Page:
Reena Patel, Working the Night Shift: Women in India's Call Center Industry. Stanford: Stanford University Press, 2010. 208 pp.
It is fitting to write about Patel's Working the Night Shiftfor Anthropological Quarterly. The study of women and work in South Asia owes a lot to the field of Anthropology in particular. Feminist Anthropology of South Asia has a long history with scholars like Hannah Papanek, Johanna Lessinger, Ursula Sharma, etc., while scholars in Patel's field of Geography (as well as my own field of Sociology) have been less interested. Anthropologists were pioneers in addressing the complexities of enclosure, movement, and mobility on women's (mostly rural) lives. Patel's book takes up where they leave off, addressing Indian gender and labor dynamics in the global information and communication technology industry at the beginning of the 21st century.
Working the Night Shiftfocuses on the urban experiences of female call center workers in Mumbai, India. It illuminates an important development over the last decade: the emergence of the transnational outsourcing industry in India. With the advancement of fiber optic cables, satellites, and the Internet, a variety of information and communication services can be sent from the Global North to South. In turn, new sources of employment have flourished in India, including customer service phone centers. What has accompanied this process, however, is a "reversal of work time" (Poster 2007a). Employees in India are shifting their lives entirely to the night in order to be available during the daylight hours of their US and UK based customers (among others).
With these dynamics, Indian women have been pulled for the first time into nighttime jobs on a wide scale. Patel reveals a paradox in that, just at the moment when women are entering the public sphere and nocturnal urban spaces, their movements are becoming more heavily controlled. As they gain higher levels of education and earn their own incomes, they simultaneously face new kinds of surveillance and restriction. Patel draws attention to the downsides and upsides for women of the global information workforce.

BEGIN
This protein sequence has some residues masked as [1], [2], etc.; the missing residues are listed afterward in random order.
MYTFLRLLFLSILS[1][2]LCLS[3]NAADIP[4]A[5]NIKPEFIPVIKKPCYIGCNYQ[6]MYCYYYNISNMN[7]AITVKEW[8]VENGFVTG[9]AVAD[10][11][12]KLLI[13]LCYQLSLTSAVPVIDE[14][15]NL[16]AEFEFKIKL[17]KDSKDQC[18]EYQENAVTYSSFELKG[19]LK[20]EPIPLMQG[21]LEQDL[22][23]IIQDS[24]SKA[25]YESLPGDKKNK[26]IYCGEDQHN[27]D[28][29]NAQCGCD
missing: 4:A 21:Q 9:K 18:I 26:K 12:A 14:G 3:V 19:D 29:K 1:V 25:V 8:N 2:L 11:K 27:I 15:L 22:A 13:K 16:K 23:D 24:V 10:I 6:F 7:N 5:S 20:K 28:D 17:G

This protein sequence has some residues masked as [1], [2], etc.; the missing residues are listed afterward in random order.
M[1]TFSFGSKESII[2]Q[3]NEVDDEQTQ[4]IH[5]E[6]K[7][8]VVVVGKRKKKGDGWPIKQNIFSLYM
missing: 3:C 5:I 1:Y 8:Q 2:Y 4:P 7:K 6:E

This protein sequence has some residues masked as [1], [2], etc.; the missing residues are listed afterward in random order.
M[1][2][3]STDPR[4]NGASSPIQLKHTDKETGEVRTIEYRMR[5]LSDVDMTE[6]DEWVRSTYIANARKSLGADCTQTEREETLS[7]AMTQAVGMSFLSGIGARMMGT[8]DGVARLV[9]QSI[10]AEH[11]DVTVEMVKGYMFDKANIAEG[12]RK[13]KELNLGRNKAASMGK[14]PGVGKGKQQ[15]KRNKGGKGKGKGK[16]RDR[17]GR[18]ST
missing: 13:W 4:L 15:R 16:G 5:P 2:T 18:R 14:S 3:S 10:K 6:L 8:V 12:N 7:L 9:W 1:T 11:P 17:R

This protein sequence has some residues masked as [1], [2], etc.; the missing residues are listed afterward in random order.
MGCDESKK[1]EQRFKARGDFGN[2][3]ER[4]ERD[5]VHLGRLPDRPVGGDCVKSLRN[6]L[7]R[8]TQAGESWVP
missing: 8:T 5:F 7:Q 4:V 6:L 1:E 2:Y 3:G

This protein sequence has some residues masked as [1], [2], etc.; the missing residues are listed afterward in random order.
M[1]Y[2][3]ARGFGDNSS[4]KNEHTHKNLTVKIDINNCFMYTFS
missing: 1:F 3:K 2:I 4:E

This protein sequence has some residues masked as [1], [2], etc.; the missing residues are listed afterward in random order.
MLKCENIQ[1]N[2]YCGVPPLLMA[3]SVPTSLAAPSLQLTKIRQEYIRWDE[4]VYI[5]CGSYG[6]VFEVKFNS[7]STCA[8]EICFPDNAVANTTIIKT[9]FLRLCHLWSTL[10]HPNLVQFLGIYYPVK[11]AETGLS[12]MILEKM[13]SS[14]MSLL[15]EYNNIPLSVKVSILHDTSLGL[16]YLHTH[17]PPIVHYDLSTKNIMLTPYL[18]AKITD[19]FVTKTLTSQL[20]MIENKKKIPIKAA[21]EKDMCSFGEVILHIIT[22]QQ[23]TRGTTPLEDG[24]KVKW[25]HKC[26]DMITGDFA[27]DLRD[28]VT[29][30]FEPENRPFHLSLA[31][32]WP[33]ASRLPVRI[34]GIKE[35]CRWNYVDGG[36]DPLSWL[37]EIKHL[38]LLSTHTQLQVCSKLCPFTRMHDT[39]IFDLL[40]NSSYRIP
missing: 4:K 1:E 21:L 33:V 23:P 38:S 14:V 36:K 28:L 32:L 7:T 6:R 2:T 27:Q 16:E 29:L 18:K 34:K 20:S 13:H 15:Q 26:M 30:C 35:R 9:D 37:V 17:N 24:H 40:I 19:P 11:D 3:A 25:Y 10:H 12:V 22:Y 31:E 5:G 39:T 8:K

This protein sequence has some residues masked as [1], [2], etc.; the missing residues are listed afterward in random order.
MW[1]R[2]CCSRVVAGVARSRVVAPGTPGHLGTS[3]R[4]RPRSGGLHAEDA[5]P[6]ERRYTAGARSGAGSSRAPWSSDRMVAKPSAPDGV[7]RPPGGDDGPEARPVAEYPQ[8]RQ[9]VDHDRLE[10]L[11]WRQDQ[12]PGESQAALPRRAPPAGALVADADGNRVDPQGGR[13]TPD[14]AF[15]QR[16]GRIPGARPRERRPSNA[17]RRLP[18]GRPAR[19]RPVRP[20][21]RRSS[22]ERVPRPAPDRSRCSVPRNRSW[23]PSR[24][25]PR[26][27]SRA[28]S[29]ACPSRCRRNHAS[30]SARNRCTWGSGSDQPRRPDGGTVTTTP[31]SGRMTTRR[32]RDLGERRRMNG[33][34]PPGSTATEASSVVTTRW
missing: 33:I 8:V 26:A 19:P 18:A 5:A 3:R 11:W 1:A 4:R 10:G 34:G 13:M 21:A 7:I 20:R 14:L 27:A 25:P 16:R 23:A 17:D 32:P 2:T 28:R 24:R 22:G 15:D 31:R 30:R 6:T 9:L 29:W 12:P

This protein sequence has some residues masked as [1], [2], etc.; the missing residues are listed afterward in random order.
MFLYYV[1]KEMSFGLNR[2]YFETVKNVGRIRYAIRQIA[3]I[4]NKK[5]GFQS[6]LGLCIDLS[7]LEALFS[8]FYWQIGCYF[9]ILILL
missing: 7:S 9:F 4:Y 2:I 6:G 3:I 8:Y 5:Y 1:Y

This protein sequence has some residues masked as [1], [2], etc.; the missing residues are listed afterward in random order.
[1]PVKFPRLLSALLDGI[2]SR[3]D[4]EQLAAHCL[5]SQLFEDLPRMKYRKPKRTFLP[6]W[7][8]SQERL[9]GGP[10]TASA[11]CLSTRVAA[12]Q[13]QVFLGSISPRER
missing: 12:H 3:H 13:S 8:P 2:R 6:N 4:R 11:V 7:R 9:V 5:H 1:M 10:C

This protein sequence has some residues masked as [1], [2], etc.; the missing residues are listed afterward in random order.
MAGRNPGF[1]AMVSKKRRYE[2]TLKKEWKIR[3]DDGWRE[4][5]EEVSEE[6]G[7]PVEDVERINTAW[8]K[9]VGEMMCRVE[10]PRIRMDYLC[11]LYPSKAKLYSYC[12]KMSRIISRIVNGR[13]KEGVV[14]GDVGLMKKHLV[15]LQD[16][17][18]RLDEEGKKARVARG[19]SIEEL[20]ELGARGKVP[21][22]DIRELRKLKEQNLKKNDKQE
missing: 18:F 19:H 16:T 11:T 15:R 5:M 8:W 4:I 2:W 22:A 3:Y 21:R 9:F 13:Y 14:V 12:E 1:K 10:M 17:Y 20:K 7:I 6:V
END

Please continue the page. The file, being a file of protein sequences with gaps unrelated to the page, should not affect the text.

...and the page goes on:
Against a call center literature that has been dominated by surveys, Patel offers some rare ethnographic, insider views of this phenomenon. She actually lived as a night-time woman in Mumbai, observing firsthand what the call center workers go through. She goes inside peoples' homes, rides the taxis, hangs out in the malls, cafes, bars, etc. She also interviewed 96 people, ran focus groups, and conducted participant observation. This monograph describes an important phenomenon in lively detail.
Her argument, as outlined in Chapter 1, is about "recodifying women's mobility" in the contemporary era (24). Reminiscent of feminist geographers like McDowell (1999) and Wright (2006), Patel crafts her analysis around issues of gender and space. She explains how the narrative of protecting women's safety and morality has legitimated a number of temporal and mobility barriers. She then interweaves this framework with captivating stories of women's agency in disrupting those regimes and how they take advantage of freedoms to work and move at night.
The first half of the book spotlights the implications for women's mobility outside the workplace. Chapter 3 discusses the role of the police and "nosy neighbors" in enforcing restrictions on women's time and place. The discussion of the way in which mobile phones keep women tied to the house virtually while they are physically in public is fascinating. Chapter 4 points out the contradictions of employee shuttles, which enable women to get to work at night but also trap them inside new zones of harassment by drivers and "security" guards.
Women's connections to their families are addressed in the second half of the book. In Chapter 6, we see how the fundamental gendered divisions of labor within the household (with both parents and husbands) remain surprisingly intact, even if they are rearranged somewhat by women's shifting schedules. …